Nature can help children cope with grief

How nature can help bereaved children to cope with their grief

Being out in nature can help bereaved children and young people in a number of ways. From helping children to process their feelings to helping them understand the concept of death, our team explore some of the ways nature can help grieving children to cope with their grief and suggest some activities to try.

Nature can help improve your mental health

There is strong evidence to show that being out in nature can improve your mental and physical health – it strengthens the immune system and lessens anxiety and depression.

During bereavement, children and young people can experience a great number of emotions, including sadness, anger, anxiety, guilt, fear, denial, disbelief and confusion. Connecting with nature helps our general wellbeing, reducing feelings of anxiety, stress, fear, anger and sadness and helping us to feel more relaxed and peaceful.

Nature can help children understand death

Death can be a difficult concept for children to understand, particularly for younger children. Nature provides a number of representations of death – the falling of leaves, the setting of the sun, the withering of plants and flowers – that can be a simple way to help children understand the concept of death.

Our dead insect activity helps you to show children the difference between insects that are alive and those that are dead. This can then lead on to talking about what it means when a person dies. Click here to download the activity instructions.

Nature can help children to process their emotions

We know that children can often feel isolated during their grief and may feel that nobody really understands how they are feeling. Connecting with nature can help them feel less isolated and can offer a grieving child a real sense of being held and contained by something ‘greater and bigger’ than the loss that they are currently experiencing. The predictable daily, monthly and seasonal cycle – the rising and setting of the sun, the changing seasons – can be something that is reliable and constant at a time when it may feel like everything is changing.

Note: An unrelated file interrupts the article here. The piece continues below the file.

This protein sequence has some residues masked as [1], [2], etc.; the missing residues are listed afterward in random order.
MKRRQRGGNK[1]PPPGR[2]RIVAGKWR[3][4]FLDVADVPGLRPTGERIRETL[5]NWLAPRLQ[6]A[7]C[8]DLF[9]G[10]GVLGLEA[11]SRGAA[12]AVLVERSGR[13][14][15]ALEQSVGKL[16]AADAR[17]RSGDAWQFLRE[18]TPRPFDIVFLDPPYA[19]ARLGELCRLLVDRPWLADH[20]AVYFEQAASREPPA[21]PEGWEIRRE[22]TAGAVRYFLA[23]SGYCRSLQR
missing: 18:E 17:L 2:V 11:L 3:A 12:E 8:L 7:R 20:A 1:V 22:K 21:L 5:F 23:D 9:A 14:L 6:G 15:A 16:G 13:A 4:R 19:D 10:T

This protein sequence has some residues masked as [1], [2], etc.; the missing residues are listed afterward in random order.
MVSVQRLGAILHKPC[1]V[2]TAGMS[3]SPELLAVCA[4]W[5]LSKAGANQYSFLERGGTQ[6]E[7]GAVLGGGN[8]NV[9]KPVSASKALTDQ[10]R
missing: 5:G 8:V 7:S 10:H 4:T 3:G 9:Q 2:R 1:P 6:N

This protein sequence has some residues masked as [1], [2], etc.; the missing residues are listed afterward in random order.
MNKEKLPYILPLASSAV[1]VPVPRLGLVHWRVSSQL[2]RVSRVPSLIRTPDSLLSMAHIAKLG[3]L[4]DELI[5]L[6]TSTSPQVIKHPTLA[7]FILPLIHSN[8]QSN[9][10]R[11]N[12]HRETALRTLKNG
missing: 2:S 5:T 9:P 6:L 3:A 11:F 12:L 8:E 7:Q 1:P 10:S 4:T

As children and young people experience the ups and downs and uncertainty of their loss and grief, giving them the opportunity to be in nature can provide a much-needed stable base from which they can begin to process and explore their feelings.

Nature can offer opportunities to remember the person who died

Did the person who has died have a place that was special to them? Maybe there was a particular park where they used to walk the dog or a particular bench where they always stopped for a rest or a beach you visited on holiday. Visiting these places can give children and young people the opportunity to remember that person and families the chance to talk about their memories.

There’s something new to see each day in nature and this can make a grieving child or young person very aware of the fact that someone has died and can’t share this with you. Maybe they could take photos or write down the changing seasons and imagine that they were sharing what you see with your important person – is that their favourite flower starting to bloom or is that their favourite bird you’ve just seen?

Some bereaved children like to plant a tree, bulbs or seeds in memory of the person who died. It could be in your garden, a pot or window box.

How to get specialist bereavement support

Our team can offer more advice, information, resources and support to help you support a grieving child or young person. You can call us on 08088 020 021 (8am-8pm, Monday-Friday), email us on or use our online chat.

Our Winston’s Wish Crisis Messenger is available 24/7 for urgent support in a crisis. Text WW to 85258.

Publications and resources from Winston's Wish
Publications and resources

Our specialist publications and resources to help parents and professionals to support bereaved children of all ages and circumstances.

Activities for bereaved children
Activities for bereaved children

Download our activities to help grieving children and young people to explore and express their feelings and emotions and to help them maintain memories of the person who has died.